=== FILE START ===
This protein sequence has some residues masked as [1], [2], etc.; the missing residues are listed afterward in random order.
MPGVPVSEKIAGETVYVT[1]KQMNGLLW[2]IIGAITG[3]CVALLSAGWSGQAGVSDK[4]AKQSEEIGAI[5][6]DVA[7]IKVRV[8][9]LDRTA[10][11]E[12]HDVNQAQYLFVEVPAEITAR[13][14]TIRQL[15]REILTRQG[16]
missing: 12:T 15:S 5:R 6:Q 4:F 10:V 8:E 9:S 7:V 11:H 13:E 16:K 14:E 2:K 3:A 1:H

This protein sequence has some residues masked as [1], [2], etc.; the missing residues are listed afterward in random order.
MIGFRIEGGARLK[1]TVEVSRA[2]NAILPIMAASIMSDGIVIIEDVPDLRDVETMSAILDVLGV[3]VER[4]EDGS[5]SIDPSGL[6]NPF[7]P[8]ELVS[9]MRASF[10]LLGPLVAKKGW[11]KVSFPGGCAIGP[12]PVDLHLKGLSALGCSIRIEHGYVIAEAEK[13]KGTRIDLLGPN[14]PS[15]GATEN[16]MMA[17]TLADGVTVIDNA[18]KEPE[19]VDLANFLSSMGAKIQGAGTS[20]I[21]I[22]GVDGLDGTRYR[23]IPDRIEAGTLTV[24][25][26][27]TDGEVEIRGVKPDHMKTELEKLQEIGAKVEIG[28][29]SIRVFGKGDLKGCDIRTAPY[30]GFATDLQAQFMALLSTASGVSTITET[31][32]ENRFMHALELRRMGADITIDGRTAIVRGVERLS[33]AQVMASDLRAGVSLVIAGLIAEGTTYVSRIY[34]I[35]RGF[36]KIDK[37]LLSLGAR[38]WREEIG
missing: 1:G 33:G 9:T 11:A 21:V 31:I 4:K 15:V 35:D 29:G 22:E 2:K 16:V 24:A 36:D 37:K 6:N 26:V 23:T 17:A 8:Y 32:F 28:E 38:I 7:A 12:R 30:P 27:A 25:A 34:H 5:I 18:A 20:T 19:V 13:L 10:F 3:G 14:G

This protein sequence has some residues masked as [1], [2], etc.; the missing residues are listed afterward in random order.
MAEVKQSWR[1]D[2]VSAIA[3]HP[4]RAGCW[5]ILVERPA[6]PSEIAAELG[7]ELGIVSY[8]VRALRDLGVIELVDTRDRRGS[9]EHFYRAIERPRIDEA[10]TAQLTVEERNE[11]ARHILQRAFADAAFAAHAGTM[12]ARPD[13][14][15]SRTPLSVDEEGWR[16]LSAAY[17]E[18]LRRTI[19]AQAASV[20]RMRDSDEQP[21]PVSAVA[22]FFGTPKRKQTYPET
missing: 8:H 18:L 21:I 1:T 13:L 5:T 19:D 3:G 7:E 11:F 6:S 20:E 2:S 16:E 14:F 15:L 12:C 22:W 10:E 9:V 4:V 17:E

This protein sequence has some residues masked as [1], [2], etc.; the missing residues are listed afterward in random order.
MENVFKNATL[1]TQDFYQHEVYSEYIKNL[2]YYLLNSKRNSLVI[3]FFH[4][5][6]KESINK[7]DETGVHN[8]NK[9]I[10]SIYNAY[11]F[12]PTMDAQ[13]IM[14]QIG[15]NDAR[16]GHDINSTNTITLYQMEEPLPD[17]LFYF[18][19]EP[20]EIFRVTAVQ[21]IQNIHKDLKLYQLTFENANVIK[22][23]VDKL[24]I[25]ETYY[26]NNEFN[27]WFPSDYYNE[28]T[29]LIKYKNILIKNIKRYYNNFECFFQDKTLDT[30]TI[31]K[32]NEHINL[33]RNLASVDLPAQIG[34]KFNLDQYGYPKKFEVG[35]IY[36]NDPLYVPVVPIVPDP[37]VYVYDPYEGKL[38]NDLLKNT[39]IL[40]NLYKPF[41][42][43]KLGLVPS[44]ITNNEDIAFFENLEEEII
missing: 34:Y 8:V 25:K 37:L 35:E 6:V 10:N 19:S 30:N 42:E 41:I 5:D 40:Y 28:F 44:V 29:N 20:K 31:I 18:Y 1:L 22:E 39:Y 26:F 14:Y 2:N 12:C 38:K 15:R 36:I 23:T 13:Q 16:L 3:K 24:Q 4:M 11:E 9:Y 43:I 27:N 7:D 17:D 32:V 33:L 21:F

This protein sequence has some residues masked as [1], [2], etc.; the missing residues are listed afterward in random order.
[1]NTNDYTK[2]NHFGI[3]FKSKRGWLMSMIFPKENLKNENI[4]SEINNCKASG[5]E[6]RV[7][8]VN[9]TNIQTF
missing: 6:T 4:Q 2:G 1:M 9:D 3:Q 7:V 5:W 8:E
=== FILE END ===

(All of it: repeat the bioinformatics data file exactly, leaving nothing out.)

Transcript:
This protein sequence has some residues masked as [1], [2], etc.; the missing residues are listed afterward in random order.
MPGVPVSEKIAGETVYVT[1]KQMNGLLW[2]IIGAITG[3]CVALLSAGWSGQAGVSDK[4]AKQSEEIGAI[5][6]DVA[7]IKVRV[8][9]LDRTA[10][11]E[12]HDVNQAQYLFVEVPAEITAR[13][14]TIRQL[15]REILTRQG[16]
missing: 12:T 15:S 5:R 6:Q 4:F 10:V 8:E 9:S 7:V 11:H 13:E 16:K 14:E 2:K 3:A 1:H

This protein sequence has some residues masked as [1], [2], etc.; the missing residues are listed afterward in random order.
MIGFRIEGGARLK[1]TVEVSRA[2]NAILPIMAASIMSDGIVIIEDVPDLRDVETMSAILDVLGV[3]VER[4]EDGS[5]SIDPSGL[6]NPF[7]P[8]ELVS[9]MRASF[10]LLGPLVAKKGW[11]KVSFPGGCAIGP[12]PVDLHLKGLSALGCSIRIEHGYVIAEAEK[13]KGTRIDLLGPN[14]PS[15]GATEN[16]MMA[17]TLADGVTVIDNA[18]KEPE[19]VDLANFLSSMGAKIQGAGTS[20]I[21]I[22]GVDGLDGTRYR[23]IPDRIEAGTLTV[24][25][26][27]TDGEVEIRGVKPDHMKTELEKLQEIGAKVEIG[28][29]SIRVFGKGDLKGCDIRTAPY[30]GFATDLQAQFMALLSTASGVSTITET[31][32]ENRFMHALELRRMGADITIDGRTAIVRGVERLS[33]AQVMASDLRAGVSLVIAGLIAEGTTYVSRIY[34]I[35]RGF[36]KIDK[37]LLSLGAR[38]WREEIG
missing: 1:G 33:G 9:T 11:A 21:V 31:I 4:K 15:V 35:D 29:G 22:E 2:K 16:V 24:A 36:D 37:K 6:N 26:V 23:T 17:A 8:Y 32:F 28:E 38:I 7:A 12:R 30:P 27:A 25:A 34:H 5:I 18:A 20:T 19:V 13:L 10:F 3:G 14:G

This protein sequence has some residues masked as [1], [2], etc.; the missing residues are listed afterward in random order.
MAEVKQSWR[1]D[2]VSAIA[3]HP[4]RAGCW[5]ILVERPA[6]PSEIAAELG[7]ELGIVSY[8]VRALRDLGVIELVDTRDRRGS[9]EHFYRAIERPRIDEA[10]TAQLTVEERNE[11]ARHILQRAFADAAFAAHAGTM[12]ARPD[13][14][15]SRTPLSVDEEGWR[16]LSAAY[17]E[18]LRRTI[19]AQAASV[20]RMRDSDEQP[21]PVSAVA[22]FFGTPKRKQTYPET
missing: 8:H 18:L 21:I 1:T 13:L 5:T 19:D 3:G 7:E 11:F 6:S 20:E 2:S 16:E 14:F 15:L 12:C 22:W 10:E 9:V 4:V 17:E

This protein sequence has some residues masked as [1], [2], etc.; the missing residues are listed afterward in random order.
MENVFKNATL[1]TQDFYQHEVYSEYIKNL[2]YYLLNSKRNSLVI[3]FFH[4][5][6]KESINK[7]DETGVHN[8]NK[9]I[10]SIYNAY[11]F[12]PTMDAQ[13]IM[14]QIG[15]NDAR[16]GHDINSTNTITLYQMEEPLPD[17]LFYF[18][19]EP[20]EIFRVTAVQ[21]IQNIHKDLKLYQLTFENANVIK[22][23]VDKL[24]I[25]ETYY[26]NNEFN[27]WFPSDYYNE[28]T[29]LIKYKNILIKNIKRYYNNFECFFQDKTLDT[30]TI[31]K[32]NEHINL[33]RNLASVDLPAQIG[34]KFNLDQYGYPKKFEVG[35]IY[36]NDPLYVPVVPIVPDP[37]VYVYDPYEGKL[38]NDLLKNT[39]IL[40]NLYKPF[41][42][43]KLGLVPS[44]ITNNEDIAFFENLEEEII
missing: 34:Y 8:V 25:K 37:L 35:E 6:V 10:N 19:S 30:N 42:E 41:I 5:D 40:Y 28:F 44:V 29:N 20:K 31:I 18:Y 1:L 22:E 39:Y 26:F 14:Y 2:N 12:C 38:K 15:R 36:I 23:T 13:Q 16:L 3:K 24:Q 4:M 11:E 9:Y 43:I 27:N 7:D 17:D 32:V 33:L 21:F

This protein sequence has some residues masked as [1], [2], etc.; the missing residues are listed afterward in random order.
[1]NTNDYTK[2]NHFGI[3]FKSKRGWLMSMIFPKENLKNENI[4]SEINNCKASG[5]E[6]RV[7][8]VN[9]TNIQTF
missing: 6:T 4:Q 2:G 1:M 9:D 3:Q 7:V 5:W 8:E